That same semester, I received a letter in the mail informing me that I had been invited to join Phi Theta Kappa, an international 2 year college honor society. I was delighted for a couple of different reasons. First of all, who doesn’t want to be a part of something Greek during their college experience? Sure, I was in my 30’s, but I had found out one of society’s best kept secrets: When you go to college, at any age, it makes you feel like you are 18 again.
Second, when I finished my first semester back at college, I was thrilled to find out that I had a 4.0. Me. The naive, inexperienced, ignorant housewife that had not cracked a book in 14 years had managed to not only conquer being a single mom with 237 jobs in one summer, but emerge 3 months later with kids that were happy(ish) and a 4.0 GPA.
That letter was validation for all of the hell I had been through in the semesters prior. Not only that, but after my induction into the Zeta Gamma chapter at Victoria College, in the spring of 2011, I found that letter meant so much more than validation and the “sorority girl” title.
That letter was the key that unlocked the door at the end of the aforementioned tunnel with the light.
Now, I live in the light at the end of the tunnel. No - I dance around in that light. I am now the President of the Zeta Gamma Chapter of Phi Theta Kappa at Victoria College.
I have met amazing people that I would have never been friends with, had it not been for PTK. I have traveled to new places and been introduced to so many different points of view.
Tomorrow, I am leaving for Denver for an entire week. There, I will attend the Phi Theta Kappa Honors Institute, which even Yale has admitted is better than the institute they host. I get to hear and ask questions of people like Laura Ling, Willie Lanier, King Peggy, and (Pulitzer Prize winning) Taylor Branch (just to name a few).
And a month ago I got another letter in the mail. This time it was from the Victoria College Foundation. This time I was being honored. The letter explained that I had been awarded a “Victoria College Distinguished Scholar Award.” Again, a piece of paper in the mail served as validation for the hours, sweat, and tears I had put into my new college experience. It was a bold slap in the faces of the people who made casual remarks about how grades and GPA really didn’t matter at the community college level or later, when I embark on my post-graduate job search.
More importantly, this letter outlined the details of a very generous scholarship. Meaning, because of all the hard work I have put in, I can now focus more on school and less on the part-time job listings.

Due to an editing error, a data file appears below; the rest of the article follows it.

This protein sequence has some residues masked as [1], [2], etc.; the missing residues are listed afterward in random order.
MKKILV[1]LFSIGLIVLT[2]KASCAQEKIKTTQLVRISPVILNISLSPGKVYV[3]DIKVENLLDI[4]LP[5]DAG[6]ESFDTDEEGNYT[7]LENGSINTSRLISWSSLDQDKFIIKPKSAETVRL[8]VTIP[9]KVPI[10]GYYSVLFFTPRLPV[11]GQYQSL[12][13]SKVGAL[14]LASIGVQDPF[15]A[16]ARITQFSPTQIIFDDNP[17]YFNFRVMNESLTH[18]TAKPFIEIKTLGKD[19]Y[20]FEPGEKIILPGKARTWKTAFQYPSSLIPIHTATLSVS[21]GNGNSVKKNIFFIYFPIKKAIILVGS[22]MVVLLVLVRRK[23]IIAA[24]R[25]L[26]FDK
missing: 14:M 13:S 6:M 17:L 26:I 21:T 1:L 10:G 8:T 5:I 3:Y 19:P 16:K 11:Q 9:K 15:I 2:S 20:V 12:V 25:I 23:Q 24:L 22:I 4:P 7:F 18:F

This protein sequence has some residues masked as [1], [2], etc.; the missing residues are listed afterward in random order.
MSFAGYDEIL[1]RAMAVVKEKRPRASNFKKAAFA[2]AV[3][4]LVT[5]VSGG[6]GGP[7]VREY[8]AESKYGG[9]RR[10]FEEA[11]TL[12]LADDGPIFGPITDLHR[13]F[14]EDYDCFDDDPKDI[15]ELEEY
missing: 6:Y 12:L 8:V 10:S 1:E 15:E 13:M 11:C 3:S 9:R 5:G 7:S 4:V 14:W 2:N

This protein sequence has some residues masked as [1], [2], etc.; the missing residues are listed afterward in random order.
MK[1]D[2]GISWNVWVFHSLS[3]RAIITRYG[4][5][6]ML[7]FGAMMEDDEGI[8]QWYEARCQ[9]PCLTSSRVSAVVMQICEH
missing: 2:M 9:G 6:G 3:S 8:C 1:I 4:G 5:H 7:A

When I decide to transfer to a 4 year university, I have about $40 million dollars in scholarship money available to me that most transfer students aren’t privy to. In the past, most PTK officers have been offered (nearly) full rides to 4 year universities and getting into their first choice is hardly ever a problem.
So what was the point of this tirade?
I wanted to fill you guys (what readers I have left) in on what I have been doing in the past few years. Secondly, I wanted to toot my horn, which isn’t a surprise to anyone that knows me. Third, I wanted to explain the benefits that come from being involved with Phi Theta Kappa. Just being a member is an accomplishment in itself, but being an active member or an officer reaps so many more rewards.
Lastly, and most importantly, I like to share my “Back to School” story with as many people as possible. There are so many women (and men) out there that are in the position I was in and I want them to know that taking the leap into (or back into) college life isn’t halfway as scary as it seems. I have found that sometimes, I am one of the younger people in my classes. I have found that even though I stayed educationally dormant for 14 years, I was always learning something and this made classes so much easier. I have also found that I didn’t know an iota of what I thought I knew, or what is possible for me to learn.
If you are reading this and you find there is even a small thought in your head as to whether you should go to (or back to) college, I urge you to answer with a resounding “YES!” If you have questions about the process, message me or find me on Facebook and message me there. If I don’t know the answer, I will point you to the person who does.
I am eternally grateful to the Victoria College Foundation and their board for the part they have played in this chapter of my life. Their scholarship makes it possible for me to spend more time taking my kids to the park instead of daycare or a babysitter. It may be a while before I can list anything other than “student” in the occupation field, but for now, I am satisfied with that and more time with my kids.
And I couldn’t ask for anything more.
- 3 unverified comments
Thank you for your contribution.Flag this as inappropriate
- Follow ToniMarek